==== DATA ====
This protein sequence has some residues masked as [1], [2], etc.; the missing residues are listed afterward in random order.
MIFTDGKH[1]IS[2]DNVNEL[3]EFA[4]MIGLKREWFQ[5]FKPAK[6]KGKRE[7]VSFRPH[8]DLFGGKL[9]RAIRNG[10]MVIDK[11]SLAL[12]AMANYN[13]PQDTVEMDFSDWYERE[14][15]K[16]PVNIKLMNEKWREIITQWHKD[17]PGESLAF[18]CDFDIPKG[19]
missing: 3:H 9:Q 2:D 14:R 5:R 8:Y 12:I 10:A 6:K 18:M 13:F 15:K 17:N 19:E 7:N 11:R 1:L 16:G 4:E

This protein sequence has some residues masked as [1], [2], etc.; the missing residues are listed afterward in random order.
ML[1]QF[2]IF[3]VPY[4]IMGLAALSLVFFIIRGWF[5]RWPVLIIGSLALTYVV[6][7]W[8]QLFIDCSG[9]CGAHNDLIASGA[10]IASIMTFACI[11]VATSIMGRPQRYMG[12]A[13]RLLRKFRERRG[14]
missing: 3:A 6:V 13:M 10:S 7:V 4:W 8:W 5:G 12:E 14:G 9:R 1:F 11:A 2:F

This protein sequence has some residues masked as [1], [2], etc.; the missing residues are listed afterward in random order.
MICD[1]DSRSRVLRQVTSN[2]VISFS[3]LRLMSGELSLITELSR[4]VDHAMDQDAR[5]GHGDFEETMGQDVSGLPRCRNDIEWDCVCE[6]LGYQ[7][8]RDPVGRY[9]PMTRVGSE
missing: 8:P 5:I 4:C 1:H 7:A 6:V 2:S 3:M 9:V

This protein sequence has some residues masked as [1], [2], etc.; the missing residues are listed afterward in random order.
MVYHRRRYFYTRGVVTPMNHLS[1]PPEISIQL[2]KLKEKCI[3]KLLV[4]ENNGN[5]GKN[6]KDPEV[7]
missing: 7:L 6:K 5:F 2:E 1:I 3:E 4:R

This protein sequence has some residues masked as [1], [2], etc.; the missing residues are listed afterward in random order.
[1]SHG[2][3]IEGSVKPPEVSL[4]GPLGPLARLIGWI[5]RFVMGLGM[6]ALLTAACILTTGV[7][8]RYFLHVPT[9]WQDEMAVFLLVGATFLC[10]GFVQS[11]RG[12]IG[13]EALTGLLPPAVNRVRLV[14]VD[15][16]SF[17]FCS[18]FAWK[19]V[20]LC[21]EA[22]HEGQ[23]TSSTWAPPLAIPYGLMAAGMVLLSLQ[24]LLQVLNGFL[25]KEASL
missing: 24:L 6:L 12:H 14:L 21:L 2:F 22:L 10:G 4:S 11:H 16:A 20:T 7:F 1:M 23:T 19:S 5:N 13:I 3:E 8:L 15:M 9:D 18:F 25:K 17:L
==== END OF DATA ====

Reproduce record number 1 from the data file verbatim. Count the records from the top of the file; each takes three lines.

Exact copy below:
This protein sequence has some residues masked as [1], [2], etc.; the missing residues are listed afterward in random order.
MIFTDGKH[1]IS[2]DNVNEL[3]EFA[4]MIGLKREWFQ[5]FKPAK[6]KGKRE[7]VSFRPH[8]DLFGGKL[9]RAIRNG[10]MVIDK[11]SLAL[12]AMANYN[13]PQDTVEMDFSDWYERE[14][15]K[16]PVNIKLMNEKWREIITQWHKD[17]PGESLAF[18]CDFDIPKG[19]
missing: 3:H 9:Q 2:D 14:R 5:R 8:Y 12:I 10:A 6:K 18:M 13:F 15:K 17:N 19:E 7:N 11:R 1:L 16:G 4:E